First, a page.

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Bukit Batok Survey Shows Dr Chee had More Pulling Power but Murali was Better Regarded

The Bukit Batok by-election was Dr Chee Soon Juan’s to lose, and this pre-election survey done by Blackbox Research shows that the PAP and its “unknown” candidate Murali Pillai were both more highly regarded than the SDP and its leader, Dr Chee Soon Juan.

Blackbox Research’s prediction of a 64.4 percent win for the PAP in Bukit Batok was fairly acurate.

It was 3.2 percent off the mark.

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​SURVEY: HIGHER % OF SDP VOTERS IN BB SAY CHEE BETTER CANDIDATE THAN THOSE ROOTING FOR MURALI

A pre-election survey conducted between 30 April to 3 May 2016 by Blackbox Research showed that SDP voters or those leaning towards SDP found Dr Chee Soon Juan to be the better candidate (33%) than those voting for the PAP (29%) who indicated that Mr Murali Pillai was the better candidate.

However, residents who indicated that they were inclined towards voting for the PAP rated the PAP as the preferred party (67%) to SDP (28%).

[This is a correction from the earlier version: "A pre-election survey conducted between 30 April to 3 May 2016 by Blackbox Research showed that Bukit Batok voters found SDP candidate Dr Chee Soon Juan to be the better candidate than his PAP rival Mr Murali Pillai. However, residents rated the PAP as the preferred party (67%) to SDP (28%).However, residents rated the PAP as the preferred party (67%) to SDP (28%)." We apologise for the inconvenience caused.]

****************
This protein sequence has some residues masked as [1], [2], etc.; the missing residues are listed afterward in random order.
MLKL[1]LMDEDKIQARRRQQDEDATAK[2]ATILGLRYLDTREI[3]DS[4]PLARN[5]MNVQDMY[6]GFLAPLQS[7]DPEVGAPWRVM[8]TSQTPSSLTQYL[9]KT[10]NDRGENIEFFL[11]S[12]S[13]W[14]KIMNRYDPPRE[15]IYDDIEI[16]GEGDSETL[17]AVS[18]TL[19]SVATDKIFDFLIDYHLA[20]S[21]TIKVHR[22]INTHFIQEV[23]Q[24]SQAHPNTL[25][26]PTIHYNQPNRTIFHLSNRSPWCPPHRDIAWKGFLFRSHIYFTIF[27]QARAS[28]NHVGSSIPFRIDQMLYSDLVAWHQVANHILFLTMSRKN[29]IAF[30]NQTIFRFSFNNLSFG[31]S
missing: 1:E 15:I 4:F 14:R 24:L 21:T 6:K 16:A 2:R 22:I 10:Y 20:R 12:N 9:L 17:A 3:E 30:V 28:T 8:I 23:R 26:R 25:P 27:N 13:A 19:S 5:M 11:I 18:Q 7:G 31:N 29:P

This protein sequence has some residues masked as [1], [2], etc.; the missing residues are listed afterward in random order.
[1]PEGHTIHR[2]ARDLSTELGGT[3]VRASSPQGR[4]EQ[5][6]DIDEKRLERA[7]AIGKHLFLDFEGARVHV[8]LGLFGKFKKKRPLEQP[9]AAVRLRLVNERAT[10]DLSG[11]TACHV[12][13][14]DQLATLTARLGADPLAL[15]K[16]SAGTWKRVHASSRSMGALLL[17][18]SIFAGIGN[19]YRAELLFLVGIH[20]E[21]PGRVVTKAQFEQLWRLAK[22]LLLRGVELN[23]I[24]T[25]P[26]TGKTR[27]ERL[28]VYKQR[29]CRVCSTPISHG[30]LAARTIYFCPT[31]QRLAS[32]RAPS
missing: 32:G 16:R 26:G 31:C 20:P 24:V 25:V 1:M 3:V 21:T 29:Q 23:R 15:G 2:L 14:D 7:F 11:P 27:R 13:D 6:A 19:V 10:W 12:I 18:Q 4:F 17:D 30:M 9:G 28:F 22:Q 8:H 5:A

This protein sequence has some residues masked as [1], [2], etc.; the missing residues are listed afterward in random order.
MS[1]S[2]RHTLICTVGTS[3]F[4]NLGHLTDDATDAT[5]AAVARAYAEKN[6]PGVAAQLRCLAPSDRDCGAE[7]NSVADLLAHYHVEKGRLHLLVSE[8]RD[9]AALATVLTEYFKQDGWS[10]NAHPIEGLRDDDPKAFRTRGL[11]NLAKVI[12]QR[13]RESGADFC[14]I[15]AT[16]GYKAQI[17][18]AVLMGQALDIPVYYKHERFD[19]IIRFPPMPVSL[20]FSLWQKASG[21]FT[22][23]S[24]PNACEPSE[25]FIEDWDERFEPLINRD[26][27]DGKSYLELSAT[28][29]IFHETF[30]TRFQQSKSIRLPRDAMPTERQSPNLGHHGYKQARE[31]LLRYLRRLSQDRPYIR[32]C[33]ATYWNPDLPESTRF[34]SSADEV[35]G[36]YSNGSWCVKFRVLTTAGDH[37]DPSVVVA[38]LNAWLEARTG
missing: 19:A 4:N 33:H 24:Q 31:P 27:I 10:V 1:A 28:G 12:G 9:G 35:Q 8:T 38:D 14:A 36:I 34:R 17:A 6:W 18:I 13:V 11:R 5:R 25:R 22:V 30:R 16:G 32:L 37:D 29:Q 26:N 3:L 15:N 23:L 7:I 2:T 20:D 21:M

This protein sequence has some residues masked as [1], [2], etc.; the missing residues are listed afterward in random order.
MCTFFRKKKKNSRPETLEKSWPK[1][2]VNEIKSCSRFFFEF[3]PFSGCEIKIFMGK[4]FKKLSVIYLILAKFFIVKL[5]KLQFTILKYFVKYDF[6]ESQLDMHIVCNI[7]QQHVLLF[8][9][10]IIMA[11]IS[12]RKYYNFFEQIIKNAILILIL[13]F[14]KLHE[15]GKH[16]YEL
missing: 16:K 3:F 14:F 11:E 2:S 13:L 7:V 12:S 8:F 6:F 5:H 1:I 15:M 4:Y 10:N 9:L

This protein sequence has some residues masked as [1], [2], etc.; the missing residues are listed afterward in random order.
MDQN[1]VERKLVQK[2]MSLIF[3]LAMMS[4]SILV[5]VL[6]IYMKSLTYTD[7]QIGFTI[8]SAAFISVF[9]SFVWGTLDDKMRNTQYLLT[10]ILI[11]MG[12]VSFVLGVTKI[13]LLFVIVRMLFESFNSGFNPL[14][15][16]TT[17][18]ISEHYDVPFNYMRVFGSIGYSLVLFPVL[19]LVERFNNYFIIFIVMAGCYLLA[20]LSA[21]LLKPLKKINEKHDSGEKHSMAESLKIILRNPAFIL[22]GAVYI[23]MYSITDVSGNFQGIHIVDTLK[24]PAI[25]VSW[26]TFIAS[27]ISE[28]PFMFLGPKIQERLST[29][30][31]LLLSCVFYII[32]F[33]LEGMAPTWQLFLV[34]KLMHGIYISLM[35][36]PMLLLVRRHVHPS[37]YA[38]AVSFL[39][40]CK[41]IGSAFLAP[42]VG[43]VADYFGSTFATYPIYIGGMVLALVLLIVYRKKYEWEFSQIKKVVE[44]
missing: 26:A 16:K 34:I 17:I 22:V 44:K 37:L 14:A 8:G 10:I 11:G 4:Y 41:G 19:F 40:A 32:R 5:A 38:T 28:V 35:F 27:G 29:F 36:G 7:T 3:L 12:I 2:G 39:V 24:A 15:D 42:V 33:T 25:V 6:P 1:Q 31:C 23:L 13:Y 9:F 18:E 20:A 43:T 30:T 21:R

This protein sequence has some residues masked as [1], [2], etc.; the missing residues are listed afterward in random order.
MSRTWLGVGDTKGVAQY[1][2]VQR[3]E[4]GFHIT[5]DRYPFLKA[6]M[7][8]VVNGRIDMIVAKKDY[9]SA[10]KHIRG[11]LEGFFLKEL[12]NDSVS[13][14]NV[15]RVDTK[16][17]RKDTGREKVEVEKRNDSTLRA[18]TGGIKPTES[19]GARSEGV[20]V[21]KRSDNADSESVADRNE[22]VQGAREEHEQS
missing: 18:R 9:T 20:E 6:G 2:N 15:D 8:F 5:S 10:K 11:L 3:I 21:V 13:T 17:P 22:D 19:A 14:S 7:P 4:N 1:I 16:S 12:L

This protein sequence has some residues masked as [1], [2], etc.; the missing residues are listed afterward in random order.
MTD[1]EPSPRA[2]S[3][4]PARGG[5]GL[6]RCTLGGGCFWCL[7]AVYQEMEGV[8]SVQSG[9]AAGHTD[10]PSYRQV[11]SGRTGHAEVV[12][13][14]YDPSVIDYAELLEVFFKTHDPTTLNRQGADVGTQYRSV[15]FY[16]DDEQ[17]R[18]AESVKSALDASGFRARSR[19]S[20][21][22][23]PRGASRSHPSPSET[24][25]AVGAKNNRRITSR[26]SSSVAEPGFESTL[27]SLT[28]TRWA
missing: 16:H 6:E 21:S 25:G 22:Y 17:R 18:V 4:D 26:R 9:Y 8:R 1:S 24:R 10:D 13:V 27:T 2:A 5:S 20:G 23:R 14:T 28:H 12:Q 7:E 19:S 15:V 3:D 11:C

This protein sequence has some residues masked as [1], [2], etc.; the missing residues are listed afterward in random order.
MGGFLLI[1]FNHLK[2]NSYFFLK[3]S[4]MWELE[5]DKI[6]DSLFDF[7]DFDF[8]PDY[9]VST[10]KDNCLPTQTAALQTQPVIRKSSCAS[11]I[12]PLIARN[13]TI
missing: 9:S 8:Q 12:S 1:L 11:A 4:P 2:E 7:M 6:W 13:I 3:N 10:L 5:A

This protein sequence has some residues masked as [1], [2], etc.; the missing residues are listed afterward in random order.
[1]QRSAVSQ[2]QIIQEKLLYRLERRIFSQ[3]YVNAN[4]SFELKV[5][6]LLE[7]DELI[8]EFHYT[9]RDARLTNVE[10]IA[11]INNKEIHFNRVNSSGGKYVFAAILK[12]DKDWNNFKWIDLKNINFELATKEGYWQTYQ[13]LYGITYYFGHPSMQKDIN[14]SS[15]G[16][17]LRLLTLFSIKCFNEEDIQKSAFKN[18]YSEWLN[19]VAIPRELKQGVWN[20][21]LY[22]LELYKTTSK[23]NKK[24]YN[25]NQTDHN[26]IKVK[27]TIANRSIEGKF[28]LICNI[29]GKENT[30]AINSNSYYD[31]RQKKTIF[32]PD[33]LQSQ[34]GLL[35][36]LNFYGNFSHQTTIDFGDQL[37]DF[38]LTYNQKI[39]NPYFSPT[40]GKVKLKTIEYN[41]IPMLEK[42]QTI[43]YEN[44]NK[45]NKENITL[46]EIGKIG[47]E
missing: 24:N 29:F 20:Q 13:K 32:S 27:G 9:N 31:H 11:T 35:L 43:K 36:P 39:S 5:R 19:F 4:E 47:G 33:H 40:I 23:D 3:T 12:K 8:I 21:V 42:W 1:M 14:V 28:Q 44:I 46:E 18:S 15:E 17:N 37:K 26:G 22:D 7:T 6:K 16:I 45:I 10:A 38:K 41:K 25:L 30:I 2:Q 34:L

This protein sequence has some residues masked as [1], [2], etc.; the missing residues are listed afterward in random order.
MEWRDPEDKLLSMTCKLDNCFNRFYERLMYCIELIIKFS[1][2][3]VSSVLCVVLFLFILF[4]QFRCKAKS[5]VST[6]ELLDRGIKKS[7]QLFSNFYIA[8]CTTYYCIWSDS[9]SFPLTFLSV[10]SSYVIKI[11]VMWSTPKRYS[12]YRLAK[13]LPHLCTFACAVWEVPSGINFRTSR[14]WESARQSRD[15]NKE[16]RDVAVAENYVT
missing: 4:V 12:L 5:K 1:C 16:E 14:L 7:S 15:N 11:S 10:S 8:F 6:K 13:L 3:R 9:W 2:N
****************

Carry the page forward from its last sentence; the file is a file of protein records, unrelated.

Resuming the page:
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Chee reflects on the Bukit Batok by-election

With a restful past week, I have had the opportunity to reflect on the eventful election at Bukit Batok. In the midst of the many developments during the campaign, a clear pattern emerged: While the SDP focused on running a positive and forward-looking campaign, for which we take much pride, our opponents came with a different game-plan.

The PAP’s strategy was clear: envenom the nine-day campaign with as much vitriol as possible with facts sent to the mortuary.

It started off with the Chinese-language nightly, Lianhe Wanbao, which published an interview it did with me. The headlines screamed: CHEE PROUD OF HIS ‘WILD AND COLOURFUL PAST’. The not-so-small problem was that I did not say any of those words.

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Residents share thoughts on Bukit Batok by-election
PAP members canvassing for votes at Bukit Batok with Mr Murali at the background (Photo - Terry Xu)

Leading up to the Bukit Batok by-election that was held on 7 May, independent research firm Blackbox conducted a series of telephone interviews that revealed the sentiments of voters across the SMC.